Sep 21, 2020
End to End Delivery
Part 5: Goals for All Delivery
Written by Craig Vosper, Chief Delivery Officer
Over the past few weeks, we have been talking about what pieces of information our customers require for project success. To summarize, these include:
- Business Value
We’ve spent a few weeks talking through our analysis process and how we provide answers to items 1-3 above. It may seem like a long drawn out process, but it’s typically done within a 2-week sprint for any new project and completed in just 1 day for new opportunities. The key is to ensure that regardless of how quickly it gets done, we produce a clear plan for our teams to work from.
So now that we have this plan, I wanted to talk through the four vital tenets we use when executing against the plan. Today, Ill introduce the basic intent of each.
React to Change – In all projects you will come across changes that you may or may not decide to make. The key is that you need to be able to discuss how the changes impact a project’s priorities, scope, schedule, and cost. Its impossible to make a good decision on any new project request without this information. These discussions require a high level of trust and transparency with your customer to be successful.
Deliver Value Sooner – Development teams cannot deliver features sooner unless they are defined and decomposed in a way for them to do so! One way to do this is to break down your requirements into Minimal Viable Products (MVP) or Minimal Marketable Features (MMFs) (we’ll talk more about that in a couple of weeks). These help you and your business partners agree on what each release will do for the business. Too often we focus on how to deliver everything vs focusing on the most important things first!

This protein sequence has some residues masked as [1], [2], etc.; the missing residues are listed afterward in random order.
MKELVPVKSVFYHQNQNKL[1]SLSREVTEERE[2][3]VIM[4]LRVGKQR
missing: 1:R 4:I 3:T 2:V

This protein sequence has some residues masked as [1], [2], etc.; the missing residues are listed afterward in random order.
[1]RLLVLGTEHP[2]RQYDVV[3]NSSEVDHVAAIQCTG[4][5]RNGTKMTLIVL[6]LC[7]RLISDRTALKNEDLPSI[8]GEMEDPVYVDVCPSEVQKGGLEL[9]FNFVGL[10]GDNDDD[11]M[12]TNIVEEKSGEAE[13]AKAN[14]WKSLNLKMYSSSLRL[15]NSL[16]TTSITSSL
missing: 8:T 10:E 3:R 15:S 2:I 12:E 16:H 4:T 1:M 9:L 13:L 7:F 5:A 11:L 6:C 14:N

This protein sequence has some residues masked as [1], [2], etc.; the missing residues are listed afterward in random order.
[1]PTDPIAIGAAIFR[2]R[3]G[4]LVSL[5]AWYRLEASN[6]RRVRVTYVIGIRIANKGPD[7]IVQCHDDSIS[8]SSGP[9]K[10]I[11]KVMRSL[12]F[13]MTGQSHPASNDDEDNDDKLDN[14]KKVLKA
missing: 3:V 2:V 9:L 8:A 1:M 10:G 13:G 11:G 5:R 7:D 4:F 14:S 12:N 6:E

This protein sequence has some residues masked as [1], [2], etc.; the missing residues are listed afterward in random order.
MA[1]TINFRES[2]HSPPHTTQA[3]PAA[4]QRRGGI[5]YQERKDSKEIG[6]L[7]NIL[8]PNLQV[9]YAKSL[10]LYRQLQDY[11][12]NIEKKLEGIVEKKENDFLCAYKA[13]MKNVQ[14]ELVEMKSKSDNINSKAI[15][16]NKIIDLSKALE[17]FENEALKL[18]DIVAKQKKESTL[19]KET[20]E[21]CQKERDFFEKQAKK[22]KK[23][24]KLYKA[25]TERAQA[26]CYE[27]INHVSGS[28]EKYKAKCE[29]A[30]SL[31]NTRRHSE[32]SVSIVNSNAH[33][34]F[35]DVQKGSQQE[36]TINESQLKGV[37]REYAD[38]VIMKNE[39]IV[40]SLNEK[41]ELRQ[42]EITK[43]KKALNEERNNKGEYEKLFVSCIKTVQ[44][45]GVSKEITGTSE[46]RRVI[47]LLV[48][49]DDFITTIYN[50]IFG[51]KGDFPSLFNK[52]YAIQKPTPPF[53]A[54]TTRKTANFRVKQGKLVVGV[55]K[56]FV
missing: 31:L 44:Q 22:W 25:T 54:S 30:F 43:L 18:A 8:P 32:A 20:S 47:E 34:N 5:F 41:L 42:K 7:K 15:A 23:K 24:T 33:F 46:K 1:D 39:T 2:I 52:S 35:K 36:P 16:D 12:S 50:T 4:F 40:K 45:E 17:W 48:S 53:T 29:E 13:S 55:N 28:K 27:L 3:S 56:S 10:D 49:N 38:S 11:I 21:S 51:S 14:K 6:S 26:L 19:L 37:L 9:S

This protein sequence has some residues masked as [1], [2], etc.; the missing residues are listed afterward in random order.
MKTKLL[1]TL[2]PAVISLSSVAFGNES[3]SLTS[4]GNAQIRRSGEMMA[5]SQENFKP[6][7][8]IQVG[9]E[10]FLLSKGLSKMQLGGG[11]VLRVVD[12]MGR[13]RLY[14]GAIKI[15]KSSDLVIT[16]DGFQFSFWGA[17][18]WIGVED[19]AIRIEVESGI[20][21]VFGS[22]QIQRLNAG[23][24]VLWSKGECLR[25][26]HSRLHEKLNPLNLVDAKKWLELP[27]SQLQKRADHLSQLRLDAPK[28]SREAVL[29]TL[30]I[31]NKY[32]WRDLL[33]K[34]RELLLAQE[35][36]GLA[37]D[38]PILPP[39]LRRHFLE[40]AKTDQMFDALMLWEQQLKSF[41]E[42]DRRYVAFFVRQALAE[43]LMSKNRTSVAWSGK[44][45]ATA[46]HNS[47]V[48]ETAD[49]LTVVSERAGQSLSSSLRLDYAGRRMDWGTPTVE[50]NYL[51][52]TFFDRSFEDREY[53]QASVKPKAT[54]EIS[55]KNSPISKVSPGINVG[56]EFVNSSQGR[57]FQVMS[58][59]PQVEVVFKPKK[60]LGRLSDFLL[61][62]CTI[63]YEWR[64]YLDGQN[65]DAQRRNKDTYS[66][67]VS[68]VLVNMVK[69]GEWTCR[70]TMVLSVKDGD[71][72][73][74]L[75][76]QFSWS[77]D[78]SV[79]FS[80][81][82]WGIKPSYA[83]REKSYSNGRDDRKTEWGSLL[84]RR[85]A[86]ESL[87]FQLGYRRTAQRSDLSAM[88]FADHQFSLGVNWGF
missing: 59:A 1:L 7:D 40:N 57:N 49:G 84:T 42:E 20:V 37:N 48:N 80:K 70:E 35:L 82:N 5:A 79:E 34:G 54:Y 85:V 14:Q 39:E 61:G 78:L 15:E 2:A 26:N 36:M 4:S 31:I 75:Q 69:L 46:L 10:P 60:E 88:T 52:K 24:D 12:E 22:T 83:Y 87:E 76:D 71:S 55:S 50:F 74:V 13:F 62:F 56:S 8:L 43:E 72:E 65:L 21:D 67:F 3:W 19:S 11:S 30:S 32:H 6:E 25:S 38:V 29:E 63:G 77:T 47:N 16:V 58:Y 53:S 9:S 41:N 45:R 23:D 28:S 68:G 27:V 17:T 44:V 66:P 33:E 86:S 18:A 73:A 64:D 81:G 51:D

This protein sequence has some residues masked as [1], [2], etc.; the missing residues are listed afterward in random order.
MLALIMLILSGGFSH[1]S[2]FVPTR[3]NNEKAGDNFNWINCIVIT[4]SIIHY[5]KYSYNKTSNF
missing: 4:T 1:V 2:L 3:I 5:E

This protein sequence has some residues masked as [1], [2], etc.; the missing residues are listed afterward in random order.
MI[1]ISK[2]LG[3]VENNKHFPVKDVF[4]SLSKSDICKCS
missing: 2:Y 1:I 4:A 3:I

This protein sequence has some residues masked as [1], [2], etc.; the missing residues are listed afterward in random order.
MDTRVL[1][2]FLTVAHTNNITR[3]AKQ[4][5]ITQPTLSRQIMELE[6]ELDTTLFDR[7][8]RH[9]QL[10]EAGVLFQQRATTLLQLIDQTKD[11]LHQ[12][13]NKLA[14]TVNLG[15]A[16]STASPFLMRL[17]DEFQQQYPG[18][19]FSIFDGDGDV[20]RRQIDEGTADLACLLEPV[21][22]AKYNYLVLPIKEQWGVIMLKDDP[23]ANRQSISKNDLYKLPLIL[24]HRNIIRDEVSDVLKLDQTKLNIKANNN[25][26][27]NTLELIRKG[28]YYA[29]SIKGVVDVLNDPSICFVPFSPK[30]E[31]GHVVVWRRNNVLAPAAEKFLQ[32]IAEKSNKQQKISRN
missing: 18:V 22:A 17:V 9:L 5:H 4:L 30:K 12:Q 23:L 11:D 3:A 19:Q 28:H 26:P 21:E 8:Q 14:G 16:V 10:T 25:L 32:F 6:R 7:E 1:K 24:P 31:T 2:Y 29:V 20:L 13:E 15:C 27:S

Become Predictable – While we want to react to change, we want to be predictable in what we can deliver. This means being able to tell the customer what they will get and when they will get it. Without this, its nearly impossible to understand the impact a change may have to the plan.
Ensure High-Quality Work – High quality means not only the solution works as designed but it meets the customers needs as well. This means that each story is completed based on well-defined acceptance criteria and that the customer agrees that you met them! We often will use a concept called Minimal Testable Features (which I wrote about earlier) to aid with this.
Over the next four weeks Ill talk through more of the details for how we work to meet these high-level delivery goals on every project.